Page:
Show Me How It Happened: Videotaped Depositions And Their Impeachment Benefits

Author: Janice Walshok

Depositions are critical to a case and often determine whether you win or lose. They can be used to impeach a witness at trial, undermine his or her credibility and ferret out details that otherwise would not be disclosed in written discovery. Given the key role depositions play in cases—particularly for the defense—serious consideration should always be given to videotaping the depositions of key parties and witnesses.

Videotaping a deposition can enhance its value by further highlighting any inconsistencies or misrepresentations made by a witness, allowing the jury to look into the eyes of a deponent as he or she tells an untruth. There is something compelling about seeing a lie in the flesh. In the era of smart phones, Facebook, and technology overload, jurors are accustomed to the instantaneous and visual delivery of information, which is yet another reason why videotaped depositions are that much more compelling today.

Videotaped depositions capture the facial expressions, body language, voice and tone of the deponent. Such nuances are helpful to a jury that will likely receive an instruction from the trial judge advising that the jurors may consider how a witness looked, acted, and spoke while testifying when deciding whether to believe a witness’s testimony. (CACI Jury Instruction 107.)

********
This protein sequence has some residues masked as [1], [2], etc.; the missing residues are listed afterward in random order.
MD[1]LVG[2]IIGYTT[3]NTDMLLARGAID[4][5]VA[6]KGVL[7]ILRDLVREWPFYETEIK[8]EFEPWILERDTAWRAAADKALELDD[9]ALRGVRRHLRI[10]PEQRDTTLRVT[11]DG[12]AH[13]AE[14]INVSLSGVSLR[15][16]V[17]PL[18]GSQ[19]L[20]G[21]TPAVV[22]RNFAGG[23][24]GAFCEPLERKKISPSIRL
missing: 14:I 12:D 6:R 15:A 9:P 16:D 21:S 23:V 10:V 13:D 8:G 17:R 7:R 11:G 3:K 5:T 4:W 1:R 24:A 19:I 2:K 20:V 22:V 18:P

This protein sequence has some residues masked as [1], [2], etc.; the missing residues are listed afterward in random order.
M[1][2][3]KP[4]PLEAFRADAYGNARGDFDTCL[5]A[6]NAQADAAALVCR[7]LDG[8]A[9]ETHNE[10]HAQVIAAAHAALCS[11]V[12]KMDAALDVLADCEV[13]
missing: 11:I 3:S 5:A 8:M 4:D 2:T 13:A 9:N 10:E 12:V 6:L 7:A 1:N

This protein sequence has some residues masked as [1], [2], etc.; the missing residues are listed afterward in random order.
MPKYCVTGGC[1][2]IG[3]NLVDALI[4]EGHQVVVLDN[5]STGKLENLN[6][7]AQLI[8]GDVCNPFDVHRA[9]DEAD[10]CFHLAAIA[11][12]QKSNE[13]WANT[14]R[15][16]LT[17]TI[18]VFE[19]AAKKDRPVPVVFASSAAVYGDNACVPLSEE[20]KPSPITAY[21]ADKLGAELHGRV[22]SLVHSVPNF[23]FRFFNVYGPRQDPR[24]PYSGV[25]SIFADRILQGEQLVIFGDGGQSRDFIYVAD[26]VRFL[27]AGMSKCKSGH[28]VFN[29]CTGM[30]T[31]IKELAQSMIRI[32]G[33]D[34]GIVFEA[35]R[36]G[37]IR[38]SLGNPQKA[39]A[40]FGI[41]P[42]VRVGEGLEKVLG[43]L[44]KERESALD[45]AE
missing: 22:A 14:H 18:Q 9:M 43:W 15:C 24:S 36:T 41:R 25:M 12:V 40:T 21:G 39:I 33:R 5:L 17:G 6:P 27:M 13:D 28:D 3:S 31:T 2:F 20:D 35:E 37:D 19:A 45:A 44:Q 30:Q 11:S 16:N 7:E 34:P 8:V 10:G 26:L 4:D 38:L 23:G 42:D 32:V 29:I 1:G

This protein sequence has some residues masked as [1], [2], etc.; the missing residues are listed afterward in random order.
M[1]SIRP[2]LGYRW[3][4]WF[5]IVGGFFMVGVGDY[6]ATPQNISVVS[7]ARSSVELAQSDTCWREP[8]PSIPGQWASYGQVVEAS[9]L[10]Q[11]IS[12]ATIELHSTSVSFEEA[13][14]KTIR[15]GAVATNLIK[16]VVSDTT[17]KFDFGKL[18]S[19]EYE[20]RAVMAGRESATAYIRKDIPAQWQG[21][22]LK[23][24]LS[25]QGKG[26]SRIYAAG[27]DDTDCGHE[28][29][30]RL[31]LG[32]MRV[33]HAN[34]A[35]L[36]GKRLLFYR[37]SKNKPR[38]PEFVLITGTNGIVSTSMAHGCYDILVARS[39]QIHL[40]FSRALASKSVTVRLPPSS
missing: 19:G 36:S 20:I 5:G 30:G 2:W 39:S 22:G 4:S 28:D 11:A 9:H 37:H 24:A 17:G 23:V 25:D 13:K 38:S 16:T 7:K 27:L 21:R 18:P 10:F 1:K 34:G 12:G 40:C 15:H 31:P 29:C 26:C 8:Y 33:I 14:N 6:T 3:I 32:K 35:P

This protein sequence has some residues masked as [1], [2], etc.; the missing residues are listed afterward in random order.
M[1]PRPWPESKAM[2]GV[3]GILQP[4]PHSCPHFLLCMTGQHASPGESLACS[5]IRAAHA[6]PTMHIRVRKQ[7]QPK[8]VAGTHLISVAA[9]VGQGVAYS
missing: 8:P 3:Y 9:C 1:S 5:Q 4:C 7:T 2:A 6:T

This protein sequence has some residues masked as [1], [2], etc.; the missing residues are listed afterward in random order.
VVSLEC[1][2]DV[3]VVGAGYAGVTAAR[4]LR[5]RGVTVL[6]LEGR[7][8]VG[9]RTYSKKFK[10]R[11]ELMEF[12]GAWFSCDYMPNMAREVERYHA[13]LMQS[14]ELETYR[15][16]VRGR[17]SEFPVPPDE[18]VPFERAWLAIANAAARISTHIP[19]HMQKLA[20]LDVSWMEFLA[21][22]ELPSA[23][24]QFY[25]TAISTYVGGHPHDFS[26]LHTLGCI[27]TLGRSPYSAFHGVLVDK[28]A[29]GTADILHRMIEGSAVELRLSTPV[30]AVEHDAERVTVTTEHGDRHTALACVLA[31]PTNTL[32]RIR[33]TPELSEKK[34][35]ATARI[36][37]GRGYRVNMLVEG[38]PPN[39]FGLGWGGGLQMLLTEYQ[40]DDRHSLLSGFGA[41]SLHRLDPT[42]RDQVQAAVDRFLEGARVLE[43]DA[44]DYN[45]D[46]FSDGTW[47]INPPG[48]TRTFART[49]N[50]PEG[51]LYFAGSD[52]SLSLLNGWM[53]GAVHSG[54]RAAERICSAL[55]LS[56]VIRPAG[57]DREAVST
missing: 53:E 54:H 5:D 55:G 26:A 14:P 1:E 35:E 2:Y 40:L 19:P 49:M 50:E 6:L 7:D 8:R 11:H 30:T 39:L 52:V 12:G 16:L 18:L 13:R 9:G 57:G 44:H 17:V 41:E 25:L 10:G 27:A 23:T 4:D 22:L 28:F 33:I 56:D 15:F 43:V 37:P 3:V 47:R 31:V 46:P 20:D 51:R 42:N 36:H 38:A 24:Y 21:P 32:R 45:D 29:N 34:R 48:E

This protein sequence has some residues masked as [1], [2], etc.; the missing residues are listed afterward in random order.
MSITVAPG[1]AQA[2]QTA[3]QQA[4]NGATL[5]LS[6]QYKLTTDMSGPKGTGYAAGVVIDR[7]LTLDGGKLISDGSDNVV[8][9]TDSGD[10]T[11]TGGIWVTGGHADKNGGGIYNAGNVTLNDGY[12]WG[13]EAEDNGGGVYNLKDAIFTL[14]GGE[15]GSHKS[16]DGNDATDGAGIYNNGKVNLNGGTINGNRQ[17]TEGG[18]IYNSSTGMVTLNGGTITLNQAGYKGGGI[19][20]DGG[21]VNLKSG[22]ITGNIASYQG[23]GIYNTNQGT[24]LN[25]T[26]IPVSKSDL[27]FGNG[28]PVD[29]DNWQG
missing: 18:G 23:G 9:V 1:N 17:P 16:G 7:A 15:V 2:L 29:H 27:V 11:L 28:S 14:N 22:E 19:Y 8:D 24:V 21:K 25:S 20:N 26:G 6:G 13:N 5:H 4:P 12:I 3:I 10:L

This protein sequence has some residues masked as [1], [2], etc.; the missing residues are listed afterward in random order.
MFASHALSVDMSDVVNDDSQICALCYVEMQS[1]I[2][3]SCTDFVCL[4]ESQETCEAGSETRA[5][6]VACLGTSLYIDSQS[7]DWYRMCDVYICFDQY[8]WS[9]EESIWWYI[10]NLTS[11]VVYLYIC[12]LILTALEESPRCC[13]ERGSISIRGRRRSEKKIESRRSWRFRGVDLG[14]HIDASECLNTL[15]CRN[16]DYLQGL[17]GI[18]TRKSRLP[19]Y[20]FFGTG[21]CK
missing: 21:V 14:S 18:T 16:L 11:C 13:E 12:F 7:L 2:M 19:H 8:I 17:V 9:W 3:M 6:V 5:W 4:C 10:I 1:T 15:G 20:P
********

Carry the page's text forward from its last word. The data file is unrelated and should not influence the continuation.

Another benefit of a videotaped deposition is when a deponent is compelled to demonstrate on camera how a key act or incident occurred. Of course, a request to reenact a scene on camera will likely provoke objections from the deponent’s attorney, along with an instruction by the attorney to the deponent to limit the answer to verbal testimony only. However, such objections are erroneous because the Supreme Court in Emerson Electric Co. v. Superior Court (1997) 16 Cal.4th 1101 held that compelling a deponent to answer questions at a videotaped deposition was not limited to verbal answers and that a deponent can be compelled to reenact an incident. (Emerson Electric Co. v. Superior Court at 1110-1111.)

The benefit of the Emerson Electric case was realized in a recent videotaped deposition of a plaintiff in a slip and fall case defended by our firm. The plaintiff was asked at the beginning of her deposition how she allegedly slipped and fell. Later in the deposition the plaintiff was asked again how she slipped and fell. Then, near the end of her deposition, plaintiff was asked to reenact how she slipped and fell. Sure enough, each time the plaintiff retold the incident, there were inconsistencies as to which foot slipped first and how her body moved and impacted the ground. Needless to say, confirmation of those inconsistencies visually provided ample evidence of the weaknesses in the plaintiff’s case and will be used to leverage a favorable settlement or verdict for the defense.

Words on a page are one thing. Watching the delivery of such words by a person on video is quite another. For cases with potential exposure that warrant the slight extra cost, videotaping depositions of parties and key witnesses is an opportunity and tool that warrants serious consideration. If you still doubt the value of videotaping a deposition, ask yourself this question: Wouldn’t this article have been more interesting if you could have watched its author deliver it verbally, rather than you reading the words on this screen?

ABOUT THE AUTHOR: Janice Walshok is an associate at Tyson & Mendes LLP. She has experience with conducting civil jury trials and specializes in insurance bad faith, premises liability, and high net worth insurance issues. Contact Janice at 858.263.4121 or

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